Below is the menu.

Award Winning Cookbook Author



 The Flavors of Puglia


Stuffed Roast Peppers  anchovies~capers~pine nuts~currants Focaccia of Burnt Wheat  cherry tomatoes~green olives Vegetarian Broccoli & Cauliflower “Meatballs”

Warm Fava Bean Puree   wilted cicoria greens



Puglian crusty rice~mussels~potato paella or


creamy cheese~burst tomato~ arugula pesto



Roast Orata

Mediterranean sea bream~fennel~black olives~crispy capers or


handmade ricotta pasta~lamb ragu~garden peas or


grilled artichokes~local farm egg~mint~cipollini onion



Red Wine & Honey Poached Figs

bittersweet chocolate ganache

Ruby Grapefruit Crostata

almond crema~cactus pear~blood orange



crispy semolina gnocchi~anisette-tangerine syrup

Aliza Makes Artisan Pasta on ABC Television Philadelphia

Click on this link Making Artisan Pasta at Fante’s to see me preparing fresh pasta at Fante’s Kitchenware in the Ninth Street Italian Market, Philadelphia. Please send me your comments and pasta questions by clicking on the Ask Aliza tab on my website.


For Pasta & Wine Lover’s: Aliza’s tour of the Tuscan Maremma & Umbria October 3 to 13, 2012

Italian Maremma & Umbria: A Pasta & Wine Lover’s Culinary Tour with Aliza Green: October 3 –13, 2012

Join Aliza Green, Italian food expert and author of 12 cookbooks, including Making Artisan Pasta, for a 10-day small-group exploration of autumn culinary delights, fresh pasta, and wine in wild, ancient Etruscan Maremma and Umbria, “Italy’s green heart.”

Visit Tarquinia and fifteenth-century Palazzo Vitelleschi with its fabulous winged horses.   Stay at Ramerino in the heart of the wild Maremma in southwestern Tuscany. Dine at small, local restaurants and meet the chefs. Visit medieval towns Suvereto, Massa Marittima, and Campiglia-Marittima. Pasta demonstration by “mama” at tiny Taverna del Tiburzi. Chocolate and wine pairing workshop with cioccolataio Dominico d’Affronto. Relax at Terme Calidario, elegant Etruscan/Roman style spa.

Tour Barrati Archeological Park on the site of an ancient Etruscan iron-working village. Decorate with fruits, vegetables, and flowers with Fiorella Falavigna De Leo.

Walk the beautiful trails at Ramerino then enjoy a special meal prepared by master salumaio (cured meat specialist), Davide Fedele. Tour and tasting at hyper-local sheep cheese farm, Podere Paterno, powered by geothermic steam. Tour and tasting at renowned Super-Tuscan Winery Petra designed by star-chitect Mario Botto.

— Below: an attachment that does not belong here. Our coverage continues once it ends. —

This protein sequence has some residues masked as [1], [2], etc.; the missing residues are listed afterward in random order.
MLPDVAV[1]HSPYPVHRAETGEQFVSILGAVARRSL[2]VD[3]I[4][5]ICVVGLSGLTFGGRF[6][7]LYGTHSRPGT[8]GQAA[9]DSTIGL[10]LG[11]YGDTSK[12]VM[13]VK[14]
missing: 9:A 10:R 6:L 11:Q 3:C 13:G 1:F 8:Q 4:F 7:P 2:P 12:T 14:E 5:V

Guided tour of Pitigliano (“la piccola gerusalemme”) by local expert with visit to the old Jewish quarter followed by lunch of Jewish specialties.

In Orvieto, stay at the Hotel Palazzo Piccolomini in a restored Renaissance palazzo. Welcome reception at La Champagneria. Tour and tasting at Castello della Sala winery in a medieval castle. Dinner and hand-stretched pasta demo with Chef Valentina Santanicchio. Tour, tasting, and leisurely lunch overlooking the vineyards at Falesco Winery.

Visit to Monterubaglio with demo by three local pasta queens, then a hands-on class with Chef Velia de Angelis. Gala farewell dinner at La Badia, a restored 12th century abbey.

Land Package Price:  $4,985.00* per person based on two sharing

Single Supplement:   $895.00 limited availability, please inquire

*Price subject to revision at 90 days prior to travel date. Rate is based on a minimum of 10 and a maximum of 14 guests traveling together throughout. Price based on currency exchange as of March 2, 2012.


  • Hosted throughout by Epicopia Experience Director, Aliza Green
  • Transportation to and from Rome’s Fiumicino Airport
  • All transfers and baggage handling
  • 10 nights’ accommodation (as listed or similar)
  • Daily breakfast, 8 lunches, and 9 dinners (total of 3 meals on own)
  • Limited local wines (or non-alcoholic beverages) with included meals
  • Transportation by deluxe mini-coach with an experienced, professional driver
  • All cooking classes and demonstrations
  • Licensed professional guide in Pitigliano and Barrati
  • 3 winery visits & tastings
  • Entrance fees to museums and sites according to the itinerary
  • VAT and other taxes